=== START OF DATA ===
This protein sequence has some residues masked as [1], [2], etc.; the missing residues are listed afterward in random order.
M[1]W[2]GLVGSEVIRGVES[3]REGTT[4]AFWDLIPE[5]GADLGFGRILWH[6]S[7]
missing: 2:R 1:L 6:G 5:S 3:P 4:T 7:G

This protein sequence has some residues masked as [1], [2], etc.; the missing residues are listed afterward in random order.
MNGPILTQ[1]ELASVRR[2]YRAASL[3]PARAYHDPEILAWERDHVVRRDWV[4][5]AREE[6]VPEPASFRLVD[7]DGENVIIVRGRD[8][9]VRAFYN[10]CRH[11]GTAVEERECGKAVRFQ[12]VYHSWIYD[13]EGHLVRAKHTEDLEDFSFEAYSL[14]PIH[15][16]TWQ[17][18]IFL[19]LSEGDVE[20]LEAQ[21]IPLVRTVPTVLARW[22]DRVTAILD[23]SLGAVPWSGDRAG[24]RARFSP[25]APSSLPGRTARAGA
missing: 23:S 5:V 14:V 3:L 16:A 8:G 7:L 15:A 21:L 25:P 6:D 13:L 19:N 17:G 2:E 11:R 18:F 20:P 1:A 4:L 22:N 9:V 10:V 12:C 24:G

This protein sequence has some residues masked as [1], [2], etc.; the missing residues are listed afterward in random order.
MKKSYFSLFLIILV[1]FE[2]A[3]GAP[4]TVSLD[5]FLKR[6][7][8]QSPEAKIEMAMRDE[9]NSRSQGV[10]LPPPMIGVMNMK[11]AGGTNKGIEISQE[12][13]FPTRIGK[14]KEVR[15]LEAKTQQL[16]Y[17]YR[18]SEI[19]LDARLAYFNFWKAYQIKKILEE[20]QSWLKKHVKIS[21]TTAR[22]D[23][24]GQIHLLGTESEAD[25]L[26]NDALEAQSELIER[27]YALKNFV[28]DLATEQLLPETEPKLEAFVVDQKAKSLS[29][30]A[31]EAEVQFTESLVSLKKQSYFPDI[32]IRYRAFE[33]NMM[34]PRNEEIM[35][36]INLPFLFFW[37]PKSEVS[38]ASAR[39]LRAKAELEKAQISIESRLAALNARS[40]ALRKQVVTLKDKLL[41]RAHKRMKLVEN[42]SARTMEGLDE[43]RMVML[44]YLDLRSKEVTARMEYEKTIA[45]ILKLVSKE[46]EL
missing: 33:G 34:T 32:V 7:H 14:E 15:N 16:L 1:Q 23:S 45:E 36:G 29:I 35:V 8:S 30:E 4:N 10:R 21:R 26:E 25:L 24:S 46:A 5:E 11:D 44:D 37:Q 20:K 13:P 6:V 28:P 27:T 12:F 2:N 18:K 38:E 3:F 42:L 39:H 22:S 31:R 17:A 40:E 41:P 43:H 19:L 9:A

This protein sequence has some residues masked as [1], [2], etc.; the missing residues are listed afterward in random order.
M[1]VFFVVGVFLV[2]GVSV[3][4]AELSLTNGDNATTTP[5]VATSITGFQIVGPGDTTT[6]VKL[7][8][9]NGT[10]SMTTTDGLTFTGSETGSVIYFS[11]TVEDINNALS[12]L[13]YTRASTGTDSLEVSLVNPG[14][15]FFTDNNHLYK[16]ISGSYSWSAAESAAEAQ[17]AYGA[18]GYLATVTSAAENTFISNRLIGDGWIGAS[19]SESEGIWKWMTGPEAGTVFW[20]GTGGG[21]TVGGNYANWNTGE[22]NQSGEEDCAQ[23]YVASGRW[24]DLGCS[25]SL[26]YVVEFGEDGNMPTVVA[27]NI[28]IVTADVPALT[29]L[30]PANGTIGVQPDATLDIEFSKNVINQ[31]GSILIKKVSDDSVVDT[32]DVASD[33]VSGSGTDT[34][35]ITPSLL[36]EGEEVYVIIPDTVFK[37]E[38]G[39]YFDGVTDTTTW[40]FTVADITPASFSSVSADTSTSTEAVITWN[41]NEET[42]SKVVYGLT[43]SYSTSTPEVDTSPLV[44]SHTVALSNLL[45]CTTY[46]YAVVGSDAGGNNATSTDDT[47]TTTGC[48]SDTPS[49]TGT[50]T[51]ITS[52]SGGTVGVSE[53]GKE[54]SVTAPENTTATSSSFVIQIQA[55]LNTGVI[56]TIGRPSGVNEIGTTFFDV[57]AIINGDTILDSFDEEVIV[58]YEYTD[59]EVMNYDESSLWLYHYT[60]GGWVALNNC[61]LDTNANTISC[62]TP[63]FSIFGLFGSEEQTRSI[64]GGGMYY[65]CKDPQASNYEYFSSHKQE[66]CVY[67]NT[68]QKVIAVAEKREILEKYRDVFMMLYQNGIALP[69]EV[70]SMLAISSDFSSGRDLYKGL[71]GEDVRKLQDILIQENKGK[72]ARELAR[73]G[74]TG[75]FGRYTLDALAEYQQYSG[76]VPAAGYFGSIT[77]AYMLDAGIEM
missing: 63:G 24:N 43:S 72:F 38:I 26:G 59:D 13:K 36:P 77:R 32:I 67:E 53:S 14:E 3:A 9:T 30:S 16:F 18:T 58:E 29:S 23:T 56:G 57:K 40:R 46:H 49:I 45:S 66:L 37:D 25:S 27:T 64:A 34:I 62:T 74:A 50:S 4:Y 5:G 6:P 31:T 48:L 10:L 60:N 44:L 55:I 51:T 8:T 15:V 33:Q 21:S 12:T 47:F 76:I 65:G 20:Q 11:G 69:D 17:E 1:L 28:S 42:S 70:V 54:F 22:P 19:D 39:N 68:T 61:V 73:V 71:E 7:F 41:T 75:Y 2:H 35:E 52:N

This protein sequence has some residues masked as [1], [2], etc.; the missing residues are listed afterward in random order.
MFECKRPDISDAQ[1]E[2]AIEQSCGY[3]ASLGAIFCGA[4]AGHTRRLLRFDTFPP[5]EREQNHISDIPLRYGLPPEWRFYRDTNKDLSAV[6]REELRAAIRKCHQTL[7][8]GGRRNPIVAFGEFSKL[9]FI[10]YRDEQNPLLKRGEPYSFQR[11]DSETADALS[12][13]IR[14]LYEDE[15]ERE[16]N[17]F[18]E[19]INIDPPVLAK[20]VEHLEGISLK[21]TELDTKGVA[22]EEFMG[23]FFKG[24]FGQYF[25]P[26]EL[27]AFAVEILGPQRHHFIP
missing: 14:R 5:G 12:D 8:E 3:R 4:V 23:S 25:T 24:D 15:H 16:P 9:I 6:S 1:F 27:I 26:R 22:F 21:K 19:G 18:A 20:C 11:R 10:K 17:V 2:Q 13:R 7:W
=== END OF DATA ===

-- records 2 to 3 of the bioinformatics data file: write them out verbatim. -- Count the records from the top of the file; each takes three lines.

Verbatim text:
This protein sequence has some residues masked as [1], [2], etc.; the missing residues are listed afterward in random order.
MNGPILTQ[1]ELASVRR[2]YRAASL[3]PARAYHDPEILAWERDHVVRRDWV[4][5]AREE[6]VPEPASFRLVD[7]DGENVIIVRGRD[8][9]VRAFYN[10]CRH[11]GTAVEERECGKAVRFQ[12]VYHSWIYD[13]EGHLVRAKHTEDLEDFSFEAYSL[14]PIH[15][16]TWQ[17][18]IFL[19]LSEGDVE[20]LEAQ[21]IPLVRTVPTVLARW[22]DRVTAILD[23]SLGAVPWSGDRAG[24]RARFSP[25]APSSLPGRTARAGA
missing: 23:S 5:V 14:V 3:L 16:A 8:G 7:L 15:A 21:L 25:P 6:D 13:L 19:N 17:G 2:E 11:R 18:F 20:P 1:A 4:L 22:N 9:V 10:V 12:C 24:G

This protein sequence has some residues masked as [1], [2], etc.; the missing residues are listed afterward in random order.
MKKSYFSLFLIILV[1]FE[2]A[3]GAP[4]TVSLD[5]FLKR[6][7][8]QSPEAKIEMAMRDE[9]NSRSQGV[10]LPPPMIGVMNMK[11]AGGTNKGIEISQE[12][13]FPTRIGK[14]KEVR[15]LEAKTQQL[16]Y[17]YR[18]SEI[19]LDARLAYFNFWKAYQIKKILEE[20]QSWLKKHVKIS[21]TTAR[22]D[23][24]GQIHLLGTESEAD[25]L[26]NDALEAQSELIER[27]YALKNFV[28]DLATEQLLPETEPKLEAFVVDQKAKSLS[29][30]A[31]EAEVQFTESLVSLKKQSYFPDI[32]IRYRAFE[33]NMM[34]PRNEEIM[35][36]INLPFLFFW[37]PKSEVS[38]ASAR[39]LRAKAELEKAQISIESRLAALNARS[40]ALRKQVVTLKDKLL[41]RAHKRMKLVEN[42]SARTMEGLDE[43]RMVML[44]YLDLRSKEVTARMEYEKTIA[45]ILKLVSKE[46]EL
missing: 33:G 34:T 32:V 7:H 14:E 15:N 16:L 1:Q 23:S 45:E 36:G 29:I 35:V 8:S 30:E 4:N 10:R 21:R 26:E 25:L 24:S 46:A 5:E 11:D 44:D 37:Q 20:K 13:P 6:V 28:P 27:T 12:F 2:N 18:K 38:E 3:F 42:L 39:H 22:S 31:R 17:A 40:E 41:P 43:H 19:L 9:A